The emergence of behavioral testing of fishes to measure toxicological effects

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Historically, research in toxicology has utilized non-human mammalian species, particularly rats and mice, to study in vivo the effects of toxic exposure on physiology and behavior. However, ethical considerations and the overwhelming increase in the number of chemicals to be screened has led to a shift away from in vivo work. The decline in in vivo experimentation has been accompanied by an increase in alternative methods for detecting and predicting detrimental effects: in vitro experimentation and in silico modeling. Yet, these new methodologies can not replace the need for in vivo work on animal physiology and behavior. The development of new, non-mammalian model systems shows great promise in restoring our ability to use behavioral endpoints in toxicological testing. Of these systems, the zebrafish, Danio rerio, is the model organism for which we are accumulating enough knowledge in vivo, in vitro, and in silico to enable us to develop a comprehensive, highthroughput toxicology screening system.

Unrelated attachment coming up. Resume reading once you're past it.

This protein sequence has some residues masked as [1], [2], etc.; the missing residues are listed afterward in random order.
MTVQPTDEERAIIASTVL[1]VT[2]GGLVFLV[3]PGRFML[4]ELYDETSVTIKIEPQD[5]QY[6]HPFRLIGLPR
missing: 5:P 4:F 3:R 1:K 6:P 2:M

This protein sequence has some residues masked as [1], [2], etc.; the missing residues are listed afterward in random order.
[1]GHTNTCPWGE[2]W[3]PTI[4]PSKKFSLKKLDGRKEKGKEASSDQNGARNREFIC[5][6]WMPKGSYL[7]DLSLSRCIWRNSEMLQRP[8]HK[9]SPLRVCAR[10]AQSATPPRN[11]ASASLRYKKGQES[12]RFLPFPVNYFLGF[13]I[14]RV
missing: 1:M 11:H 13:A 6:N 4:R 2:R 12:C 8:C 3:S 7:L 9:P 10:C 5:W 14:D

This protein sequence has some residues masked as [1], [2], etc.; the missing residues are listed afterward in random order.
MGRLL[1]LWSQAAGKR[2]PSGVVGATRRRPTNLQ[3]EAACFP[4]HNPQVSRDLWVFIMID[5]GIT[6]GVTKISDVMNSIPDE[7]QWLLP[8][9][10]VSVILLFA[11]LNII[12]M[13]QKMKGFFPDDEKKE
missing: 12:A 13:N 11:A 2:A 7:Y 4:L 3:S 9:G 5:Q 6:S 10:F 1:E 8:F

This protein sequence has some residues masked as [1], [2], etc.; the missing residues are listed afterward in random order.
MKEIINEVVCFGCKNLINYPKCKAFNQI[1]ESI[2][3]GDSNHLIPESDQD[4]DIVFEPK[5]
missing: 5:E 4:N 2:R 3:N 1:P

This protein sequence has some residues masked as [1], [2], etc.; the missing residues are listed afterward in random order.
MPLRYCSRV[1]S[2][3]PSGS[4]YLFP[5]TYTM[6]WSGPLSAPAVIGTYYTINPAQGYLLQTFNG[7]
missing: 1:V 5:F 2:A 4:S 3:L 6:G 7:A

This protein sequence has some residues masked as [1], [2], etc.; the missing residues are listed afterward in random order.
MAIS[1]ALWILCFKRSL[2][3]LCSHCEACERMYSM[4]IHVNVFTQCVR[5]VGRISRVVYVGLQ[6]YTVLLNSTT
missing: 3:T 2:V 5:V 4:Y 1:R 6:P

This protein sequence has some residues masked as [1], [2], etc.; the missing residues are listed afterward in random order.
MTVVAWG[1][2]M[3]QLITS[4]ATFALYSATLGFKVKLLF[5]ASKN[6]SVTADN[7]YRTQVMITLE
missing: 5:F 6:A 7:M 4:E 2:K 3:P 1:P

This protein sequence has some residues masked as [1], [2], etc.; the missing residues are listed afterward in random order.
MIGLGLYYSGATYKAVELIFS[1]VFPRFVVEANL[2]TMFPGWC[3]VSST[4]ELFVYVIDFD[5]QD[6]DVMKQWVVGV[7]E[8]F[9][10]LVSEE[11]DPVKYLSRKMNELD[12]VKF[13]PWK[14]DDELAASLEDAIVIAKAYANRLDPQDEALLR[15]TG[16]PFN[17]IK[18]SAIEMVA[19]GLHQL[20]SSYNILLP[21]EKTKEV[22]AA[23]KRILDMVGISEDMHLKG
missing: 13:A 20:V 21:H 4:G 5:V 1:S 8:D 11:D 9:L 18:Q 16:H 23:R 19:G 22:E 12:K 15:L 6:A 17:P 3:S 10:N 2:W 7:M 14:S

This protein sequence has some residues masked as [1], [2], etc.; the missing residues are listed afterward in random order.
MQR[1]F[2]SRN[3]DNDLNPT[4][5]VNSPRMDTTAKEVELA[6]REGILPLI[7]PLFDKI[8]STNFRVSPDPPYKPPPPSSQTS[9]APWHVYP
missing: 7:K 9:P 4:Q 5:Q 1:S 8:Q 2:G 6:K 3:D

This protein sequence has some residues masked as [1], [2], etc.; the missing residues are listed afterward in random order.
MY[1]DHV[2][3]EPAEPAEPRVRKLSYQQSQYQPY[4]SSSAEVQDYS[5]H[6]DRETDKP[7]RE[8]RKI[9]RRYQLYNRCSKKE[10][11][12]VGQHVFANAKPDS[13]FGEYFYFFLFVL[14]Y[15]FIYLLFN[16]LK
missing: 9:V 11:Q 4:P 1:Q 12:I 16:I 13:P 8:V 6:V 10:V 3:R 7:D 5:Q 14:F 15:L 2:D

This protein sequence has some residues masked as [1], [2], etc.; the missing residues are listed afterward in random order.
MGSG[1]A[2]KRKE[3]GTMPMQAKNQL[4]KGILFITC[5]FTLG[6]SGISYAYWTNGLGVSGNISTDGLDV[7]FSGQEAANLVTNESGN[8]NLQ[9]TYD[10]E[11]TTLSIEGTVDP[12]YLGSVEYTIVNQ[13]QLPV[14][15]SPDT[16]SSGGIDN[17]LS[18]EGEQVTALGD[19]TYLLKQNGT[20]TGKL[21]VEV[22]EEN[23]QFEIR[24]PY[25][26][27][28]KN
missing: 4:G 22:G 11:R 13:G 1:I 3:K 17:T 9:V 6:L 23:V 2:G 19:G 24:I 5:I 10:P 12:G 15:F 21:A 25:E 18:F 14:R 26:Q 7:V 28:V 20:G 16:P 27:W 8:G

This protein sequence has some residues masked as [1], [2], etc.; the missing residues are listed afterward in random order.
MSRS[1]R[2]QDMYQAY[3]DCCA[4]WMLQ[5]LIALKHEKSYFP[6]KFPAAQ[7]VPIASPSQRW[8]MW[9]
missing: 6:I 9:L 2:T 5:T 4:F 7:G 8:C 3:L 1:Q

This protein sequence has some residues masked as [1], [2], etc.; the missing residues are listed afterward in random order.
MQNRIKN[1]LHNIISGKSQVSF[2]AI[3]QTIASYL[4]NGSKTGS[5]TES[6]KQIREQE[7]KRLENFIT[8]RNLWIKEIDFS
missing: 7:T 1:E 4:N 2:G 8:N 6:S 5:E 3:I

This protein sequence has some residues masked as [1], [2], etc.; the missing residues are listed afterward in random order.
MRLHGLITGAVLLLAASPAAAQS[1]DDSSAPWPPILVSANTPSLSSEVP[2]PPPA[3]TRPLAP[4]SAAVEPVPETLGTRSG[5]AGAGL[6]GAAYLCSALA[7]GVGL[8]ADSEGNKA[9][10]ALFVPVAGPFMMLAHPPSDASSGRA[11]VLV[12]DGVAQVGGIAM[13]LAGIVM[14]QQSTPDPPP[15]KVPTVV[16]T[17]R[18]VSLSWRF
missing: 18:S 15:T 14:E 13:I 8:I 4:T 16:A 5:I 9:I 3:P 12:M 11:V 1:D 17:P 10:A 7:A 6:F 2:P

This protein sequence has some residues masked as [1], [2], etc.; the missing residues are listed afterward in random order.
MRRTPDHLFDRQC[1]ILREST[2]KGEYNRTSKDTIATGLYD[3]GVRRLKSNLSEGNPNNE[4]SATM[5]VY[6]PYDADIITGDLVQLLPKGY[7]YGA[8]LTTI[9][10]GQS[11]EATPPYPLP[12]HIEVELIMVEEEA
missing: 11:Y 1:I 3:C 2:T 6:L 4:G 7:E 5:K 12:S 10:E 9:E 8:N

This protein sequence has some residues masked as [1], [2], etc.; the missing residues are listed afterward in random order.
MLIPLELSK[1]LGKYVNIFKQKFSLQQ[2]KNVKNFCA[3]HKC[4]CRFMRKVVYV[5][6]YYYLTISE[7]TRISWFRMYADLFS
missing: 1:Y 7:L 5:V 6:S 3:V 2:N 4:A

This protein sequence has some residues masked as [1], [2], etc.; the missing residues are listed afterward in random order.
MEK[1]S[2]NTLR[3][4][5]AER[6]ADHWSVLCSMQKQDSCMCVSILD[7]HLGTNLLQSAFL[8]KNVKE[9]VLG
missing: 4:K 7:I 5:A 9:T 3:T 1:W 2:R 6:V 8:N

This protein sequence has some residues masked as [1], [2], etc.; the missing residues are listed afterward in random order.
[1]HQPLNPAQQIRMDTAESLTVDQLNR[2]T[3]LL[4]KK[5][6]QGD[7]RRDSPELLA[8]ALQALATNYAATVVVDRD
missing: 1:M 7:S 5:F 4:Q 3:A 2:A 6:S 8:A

Original languageEnglish
Pages (from-to)9-15
Number of pages7
JournalToxicological Research
Issue number1
Publication statusPublished - 2009

All Science Journal Classification (ASJC) codes

  • Toxicology
  • Health, Toxicology and Mutagenesis


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